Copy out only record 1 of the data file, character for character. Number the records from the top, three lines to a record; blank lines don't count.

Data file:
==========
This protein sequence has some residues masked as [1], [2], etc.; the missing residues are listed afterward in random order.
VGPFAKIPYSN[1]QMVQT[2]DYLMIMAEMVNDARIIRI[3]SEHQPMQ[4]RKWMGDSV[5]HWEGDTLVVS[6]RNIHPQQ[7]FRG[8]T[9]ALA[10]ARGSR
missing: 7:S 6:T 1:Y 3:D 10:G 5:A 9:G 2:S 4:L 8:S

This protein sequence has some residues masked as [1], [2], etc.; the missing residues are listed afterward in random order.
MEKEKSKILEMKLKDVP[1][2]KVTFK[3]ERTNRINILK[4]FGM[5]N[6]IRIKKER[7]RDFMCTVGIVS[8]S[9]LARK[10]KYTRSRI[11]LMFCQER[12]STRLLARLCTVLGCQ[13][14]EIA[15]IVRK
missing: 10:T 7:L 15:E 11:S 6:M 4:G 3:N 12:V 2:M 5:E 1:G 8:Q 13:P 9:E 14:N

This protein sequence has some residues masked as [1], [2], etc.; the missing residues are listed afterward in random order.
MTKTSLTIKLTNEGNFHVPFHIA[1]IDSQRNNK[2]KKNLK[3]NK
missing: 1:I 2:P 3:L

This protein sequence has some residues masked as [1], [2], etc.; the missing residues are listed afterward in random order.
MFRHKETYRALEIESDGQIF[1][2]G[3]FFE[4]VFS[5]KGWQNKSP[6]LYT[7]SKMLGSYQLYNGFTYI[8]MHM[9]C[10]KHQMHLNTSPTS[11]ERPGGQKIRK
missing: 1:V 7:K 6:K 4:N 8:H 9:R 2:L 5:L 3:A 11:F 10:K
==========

This protein sequence has some residues masked as [1], [2], etc.; the missing residues are listed afterward in random order.
VGPFAKIPYSN[1]QMVQT[2]DYLMIMAEMVNDARIIRI[3]SEHQPMQ[4]RKWMGDSV[5]HWEGDTLVVS[6]RNIHPQQ[7]FRG[8]T[9]ALA[10]ARGSR
missing: 7:S 6:T 1:Y 3:D 10:G 5:A 9:G 2:S 4:L 8:S